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Issue 001 2009
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We have all being there.  Broken relationships, Some bad and some mutual.  So how do you deal with keeping a relationship with your ex.  How do you handle moving on with the ex in the picture especially in a situation where kids are involved.  These are afew Tips from an Expert.

Un-attach Yourself from you Ex

Attachment and heavy dependency on others defeat and crush one’s overall well being, unfortunately. One can feel so meaningless when he or she is away from the "usual" external source of love and comfort. Such a dependency defeats one to his or her core being, because choices are recognized as the byproduct of something “larger” than the person him or herself, something that is believed to be “love.” This type of “love,” unfortunately, is not the love that heals.

When choices are not the byproducts of self-respect for one’s self and for others, they place themselves into everlasting “love-seeking” dreams. Dreams for perfection, dreams for the safe heaven. Dreams that are hard to realize, dreams that lead them into the death of personal creativity, individuality and ability to comprehend the world in a genuine way.

However, is there a perfect world in a perfect safe heaven in this world? The answer is simple. Yes, there is. But where it is? It is within you.

Being totally attached and heavily dependent on others won’t open this door to the tiny place inside our hearts called inner peace. As it goes without saying, without this inner peace, one is less likely to be self-empowered. Thus, without self-empowerment, being alive is like being tortured. You’ve better get used to unexplainable sudden sadness and feelings of incompetence, not to mention finding yourself hard to adjust in new environments (regardless of how supportive the new environments are).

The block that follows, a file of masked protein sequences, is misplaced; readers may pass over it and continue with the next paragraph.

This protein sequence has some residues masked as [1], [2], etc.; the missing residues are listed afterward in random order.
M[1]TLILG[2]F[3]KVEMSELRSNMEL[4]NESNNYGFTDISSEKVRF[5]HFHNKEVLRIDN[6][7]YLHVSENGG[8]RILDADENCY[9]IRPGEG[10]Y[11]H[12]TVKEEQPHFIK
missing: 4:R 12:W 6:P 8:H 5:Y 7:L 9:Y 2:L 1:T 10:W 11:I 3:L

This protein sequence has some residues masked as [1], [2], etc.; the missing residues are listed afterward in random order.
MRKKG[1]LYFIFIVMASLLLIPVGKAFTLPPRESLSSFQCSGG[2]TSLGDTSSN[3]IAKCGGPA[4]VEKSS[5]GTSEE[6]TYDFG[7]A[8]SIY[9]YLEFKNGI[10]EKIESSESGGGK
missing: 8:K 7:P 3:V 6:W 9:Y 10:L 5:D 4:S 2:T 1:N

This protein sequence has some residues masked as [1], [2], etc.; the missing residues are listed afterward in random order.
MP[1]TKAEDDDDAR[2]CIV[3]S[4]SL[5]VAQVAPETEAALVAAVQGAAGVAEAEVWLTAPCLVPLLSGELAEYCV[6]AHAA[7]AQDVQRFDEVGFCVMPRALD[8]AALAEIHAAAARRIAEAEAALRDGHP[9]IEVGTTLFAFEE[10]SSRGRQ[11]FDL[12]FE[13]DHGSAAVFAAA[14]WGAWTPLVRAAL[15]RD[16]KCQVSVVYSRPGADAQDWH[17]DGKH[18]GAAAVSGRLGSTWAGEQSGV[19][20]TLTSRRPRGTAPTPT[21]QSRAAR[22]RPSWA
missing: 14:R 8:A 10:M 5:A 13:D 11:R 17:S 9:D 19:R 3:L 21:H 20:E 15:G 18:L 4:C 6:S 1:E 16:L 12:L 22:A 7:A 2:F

Life is a process of change to progress and to regress. We need to fully acknowledge and realize that. Otherwise, we won’t feel fit anywhere we go and in anything we do. Biologically speaking, mature adults experience regression, while at the same time progressing career wise and psychologically. We have been experiencing changes all our lives, thus one tiny step ( a relationship break-up) shouldn't be magnified in a manner that hurts our potential to self-empowerment. Being able to acknowledge this and be willing to appreciate the change as a process of growing up and getting empowered would be the best attitude to help ease the pain of this type of transition.

Life is an odd thing. Being alive is not. Seek the inner peace within you, then you’ll realize that you’re born a winner. A winner who understands him or herself. A winner who respects life and self-respect.


 1. Exes are rarely 'The One'

How can they be? No, really, it's not technically possible, there are just too many of them. 'The One' is still to come...

2. Revenge is a dish best served cold

Avoid hot-headed schemes, however hot your head. I know of one woman who, when dumped, immediately rented the flat next door to her ex and set about monitoring his comings and goings. If she suspected he was out with someone else, she'd wait up all night for him, then hang out the window and shout 'Here comes the c***!' as he walked up the path. The result: he moved out, she was stuck with a rental she did not want.

3. Let your friends keep you real

Another true story: a friend of mine was so distressed by her break-up she spent days putting together a flyer detailing her version of events. 'Women of Henley, Beware!' it read, before going on to dissect the poor man's business failings and sexual idiosyncrasies. We talked her out of actually posting the thing. When it comes to exes, listen to your friends. As a general rule of thumb, what works for Samantha in Sex and the City does not do so well in the sleepy English towns and villages...

4. SF-ex really can work

If you can't get your ex out of your head, try these visualization techniques: picture him as a cartoon character, in black and white, speaking in whispers or a high-pitched helium whine. Believe it or not, these mental special effects will help create the psychological distance you need.

5. Exes are not new best friends